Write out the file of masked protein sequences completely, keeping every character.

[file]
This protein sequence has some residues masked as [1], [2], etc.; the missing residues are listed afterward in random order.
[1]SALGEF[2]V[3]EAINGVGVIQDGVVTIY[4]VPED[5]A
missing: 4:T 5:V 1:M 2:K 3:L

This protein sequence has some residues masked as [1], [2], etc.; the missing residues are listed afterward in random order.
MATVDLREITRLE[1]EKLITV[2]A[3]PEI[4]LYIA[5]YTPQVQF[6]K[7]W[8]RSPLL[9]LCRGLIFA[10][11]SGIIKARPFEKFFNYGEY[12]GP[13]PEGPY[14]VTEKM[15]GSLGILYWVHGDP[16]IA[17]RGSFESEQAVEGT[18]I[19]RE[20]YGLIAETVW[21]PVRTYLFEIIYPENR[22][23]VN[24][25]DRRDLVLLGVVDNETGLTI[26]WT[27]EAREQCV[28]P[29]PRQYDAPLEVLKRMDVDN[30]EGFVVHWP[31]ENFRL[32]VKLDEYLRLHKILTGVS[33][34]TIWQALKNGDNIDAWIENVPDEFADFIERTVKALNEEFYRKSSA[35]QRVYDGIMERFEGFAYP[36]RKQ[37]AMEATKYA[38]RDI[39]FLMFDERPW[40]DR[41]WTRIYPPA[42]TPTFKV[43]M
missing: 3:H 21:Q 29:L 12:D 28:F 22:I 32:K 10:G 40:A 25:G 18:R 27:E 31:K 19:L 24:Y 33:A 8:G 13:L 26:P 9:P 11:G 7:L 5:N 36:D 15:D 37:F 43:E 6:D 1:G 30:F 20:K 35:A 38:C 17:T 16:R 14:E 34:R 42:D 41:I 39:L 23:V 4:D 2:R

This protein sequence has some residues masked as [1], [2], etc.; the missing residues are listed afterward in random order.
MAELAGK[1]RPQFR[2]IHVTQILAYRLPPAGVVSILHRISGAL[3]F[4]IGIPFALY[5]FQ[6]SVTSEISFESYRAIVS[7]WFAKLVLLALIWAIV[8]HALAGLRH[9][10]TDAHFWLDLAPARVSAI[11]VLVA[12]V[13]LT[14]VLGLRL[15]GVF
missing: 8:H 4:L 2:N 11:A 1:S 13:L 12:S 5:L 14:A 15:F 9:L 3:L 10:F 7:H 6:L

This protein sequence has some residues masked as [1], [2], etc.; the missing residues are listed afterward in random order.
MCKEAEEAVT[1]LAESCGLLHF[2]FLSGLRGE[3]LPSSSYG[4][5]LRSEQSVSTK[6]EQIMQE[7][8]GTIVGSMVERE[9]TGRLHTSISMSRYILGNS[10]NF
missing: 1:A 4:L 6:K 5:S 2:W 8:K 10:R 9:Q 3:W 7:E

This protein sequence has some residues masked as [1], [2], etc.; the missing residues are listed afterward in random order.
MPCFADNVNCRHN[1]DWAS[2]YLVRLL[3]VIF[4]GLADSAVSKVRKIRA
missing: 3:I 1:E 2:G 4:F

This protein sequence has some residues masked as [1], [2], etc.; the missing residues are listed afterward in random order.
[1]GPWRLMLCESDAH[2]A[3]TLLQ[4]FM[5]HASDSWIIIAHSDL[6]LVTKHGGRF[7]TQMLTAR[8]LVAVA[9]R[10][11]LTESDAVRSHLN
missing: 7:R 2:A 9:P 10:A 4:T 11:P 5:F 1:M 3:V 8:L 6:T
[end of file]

This protein sequence has some residues masked as [1], [2], etc.; the missing residues are listed afterward in random order.
[1]SALGEF[2]V[3]EAINGVGVIQDGVVTIY[4]VPED[5]A
missing: 4:T 5:V 1:M 2:K 3:L

This protein sequence has some residues masked as [1], [2], etc.; the missing residues are listed afterward in random order.
MATVDLREITRLE[1]EKLITV[2]A[3]PEI[4]LYIA[5]YTPQVQF[6]K[7]W[8]RSPLL[9]LCRGLIFA[10][11]SGIIKARPFEKFFNYGEY[12]GP[13]PEGPY[14]VTEKM[15]GSLGILYWVHGDP[16]IA[17]RGSFESEQAVEGT[18]I[19]RE[20]YGLIAETVW[21]PVRTYLFEIIYPENR[22][23]VN[24][25]DRRDLVLLGVVDNETGLTI[26]WT[27]EAREQCV[28]P[29]PRQYDAPLEVLKRMDVDN[30]EGFVVHWP[31]ENFRL[32]VKLDEYLRLHKILTGVS[33][34]TIWQALKNGDNIDAWIENVPDEFADFIERTVKALNEEFYRKSSA[35]QRVYDGIMERFEGFAYP[36]RKQ[37]AMEATKYA[38]RDI[39]FLMFDERPW[40]DR[41]WTRIYPPA[42]TPTFKV[43]M
missing: 3:H 21:Q 29:L 12:D 28:F 22:I 32:K 10:G 40:A 25:G 18:R 27:E 31:K 19:L 24:Y 33:A 8:G 13:L 26:P 9:P 11:G 7:L 5:N 36:D 15:D 37:F 43:E 6:D 1:G 30:F 20:K 35:A 38:C 17:T 16:R 14:E 34:R 42:D 41:I 39:L 23:V 4:D 2:R

This protein sequence has some residues masked as [1], [2], etc.; the missing residues are listed afterward in random order.
MAELAGK[1]RPQFR[2]IHVTQILAYRLPPAGVVSILHRISGAL[3]F[4]IGIPFALY[5]FQ[6]SVTSEISFESYRAIVS[7]WFAKLVLLALIWAIV[8]HALAGLRH[9][10]TDAHFWLDLAPARVSAI[11]VLVA[12]V[13]LT[14]VLGLRL[15]GVF
missing: 8:H 4:L 2:N 11:A 1:S 13:L 12:S 5:L 14:A 15:F 9:L 3:L 10:F 7:H 6:L

This protein sequence has some residues masked as [1], [2], etc.; the missing residues are listed afterward in random order.
MCKEAEEAVT[1]LAESCGLLHF[2]FLSGLRGE[3]LPSSSYG[4][5]LRSEQSVSTK[6]EQIMQE[7][8]GTIVGSMVERE[9]TGRLHTSISMSRYILGNS[10]NF
missing: 1:A 4:L 6:K 5:S 2:W 8:K 10:R 9:Q 3:W 7:E

This protein sequence has some residues masked as [1], [2], etc.; the missing residues are listed afterward in random order.
MPCFADNVNCRHN[1]DWAS[2]YLVRLL[3]VIF[4]GLADSAVSKVRKIRA
missing: 3:I 1:E 2:G 4:F

This protein sequence has some residues masked as [1], [2], etc.; the missing residues are listed afterward in random order.
[1]GPWRLMLCESDAH[2]A[3]TLLQ[4]FM[5]HASDSWIIIAHSDL[6]LVTKHGGRF[7]TQMLTAR[8]LVAVA[9]R[10][11]LTESDAVRSHLN
missing: 7:R 2:A 9:P 10:A 4:T 11:P 5:F 1:M 3:V 8:L 6:T